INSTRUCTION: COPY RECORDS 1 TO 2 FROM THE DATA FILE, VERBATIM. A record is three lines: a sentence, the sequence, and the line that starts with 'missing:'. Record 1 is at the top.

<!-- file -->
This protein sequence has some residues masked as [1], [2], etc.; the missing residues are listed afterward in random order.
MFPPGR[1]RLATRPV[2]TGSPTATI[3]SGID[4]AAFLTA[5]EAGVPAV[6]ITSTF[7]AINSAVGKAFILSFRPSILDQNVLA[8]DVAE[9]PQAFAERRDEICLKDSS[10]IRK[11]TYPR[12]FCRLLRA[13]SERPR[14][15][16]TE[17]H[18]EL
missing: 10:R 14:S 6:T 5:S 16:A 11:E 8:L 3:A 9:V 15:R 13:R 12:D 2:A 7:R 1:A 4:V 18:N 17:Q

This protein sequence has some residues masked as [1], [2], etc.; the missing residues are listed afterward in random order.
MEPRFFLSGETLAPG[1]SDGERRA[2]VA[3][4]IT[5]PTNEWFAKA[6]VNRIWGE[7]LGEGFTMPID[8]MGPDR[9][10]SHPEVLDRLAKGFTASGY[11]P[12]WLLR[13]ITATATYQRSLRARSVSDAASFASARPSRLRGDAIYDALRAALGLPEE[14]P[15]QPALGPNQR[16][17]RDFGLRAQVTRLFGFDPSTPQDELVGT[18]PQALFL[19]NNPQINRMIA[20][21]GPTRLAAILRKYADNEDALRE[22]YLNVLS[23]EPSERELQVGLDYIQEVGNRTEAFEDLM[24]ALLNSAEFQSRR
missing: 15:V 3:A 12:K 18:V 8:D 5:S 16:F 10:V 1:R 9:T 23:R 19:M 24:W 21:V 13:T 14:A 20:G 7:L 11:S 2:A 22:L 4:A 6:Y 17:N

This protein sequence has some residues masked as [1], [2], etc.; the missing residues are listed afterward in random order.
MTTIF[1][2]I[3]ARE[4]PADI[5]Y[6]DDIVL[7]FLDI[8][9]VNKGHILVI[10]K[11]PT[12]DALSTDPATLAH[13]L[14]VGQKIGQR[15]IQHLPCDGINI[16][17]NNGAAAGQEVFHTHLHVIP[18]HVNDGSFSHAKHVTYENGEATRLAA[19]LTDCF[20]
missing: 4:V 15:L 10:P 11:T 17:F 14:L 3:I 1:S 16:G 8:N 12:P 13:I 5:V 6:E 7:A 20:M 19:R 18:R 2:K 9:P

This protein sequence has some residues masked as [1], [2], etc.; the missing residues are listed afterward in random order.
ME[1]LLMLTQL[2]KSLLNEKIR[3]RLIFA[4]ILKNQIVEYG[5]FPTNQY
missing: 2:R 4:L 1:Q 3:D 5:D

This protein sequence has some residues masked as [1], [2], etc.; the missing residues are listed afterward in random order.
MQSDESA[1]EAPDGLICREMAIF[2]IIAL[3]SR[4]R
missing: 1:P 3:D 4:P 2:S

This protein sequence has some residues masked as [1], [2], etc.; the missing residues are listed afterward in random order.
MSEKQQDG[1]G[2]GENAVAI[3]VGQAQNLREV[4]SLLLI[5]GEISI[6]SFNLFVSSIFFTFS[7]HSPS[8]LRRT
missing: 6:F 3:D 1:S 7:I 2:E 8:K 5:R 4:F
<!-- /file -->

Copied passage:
This protein sequence has some residues masked as [1], [2], etc.; the missing residues are listed afterward in random order.
MFPPGR[1]RLATRPV[2]TGSPTATI[3]SGID[4]AAFLTA[5]EAGVPAV[6]ITSTF[7]AINSAVGKAFILSFRPSILDQNVLA[8]DVAE[9]PQAFAERRDEICLKDSS[10]IRK[11]TYPR[12]FCRLLRA[13]SERPR[14][15][16]TE[17]H[18]EL
missing: 10:R 14:S 6:T 5:S 16:A 11:E 8:L 3:A 9:V 15:R 13:R 12:D 2:A 7:R 1:A 4:V 18:N 17:Q

This protein sequence has some residues masked as [1], [2], etc.; the missing residues are listed afterward in random order.
MEPRFFLSGETLAPG[1]SDGERRA[2]VA[3][4]IT[5]PTNEWFAKA[6]VNRIWGE[7]LGEGFTMPID[8]MGPDR[9][10]SHPEVLDRLAKGFTASGY[11]P[12]WLLR[13]ITATATYQRSLRARSVSDAASFASARPSRLRGDAIYDALRAALGLPEE[14]P[15]QPALGPNQR[16][17]RDFGLRAQVTRLFGFDPSTPQDELVGT[18]PQALFL[19]NNPQINRMIA[20][21]GPTRLAAILRKYADNEDALRE[22]YLNVLS[23]EPSERELQVGLDYIQEVGNRTEAFEDLM[24]ALLNSAEFQSRR
missing: 15:V 3:A 12:K 18:V 8:D 5:S 16:F 10:V 1:R 9:T 23:R 19:M 24:W 21:V 13:T 14:A 20:G 7:L 11:S 2:A 22:L 4:A 6:Y 17:N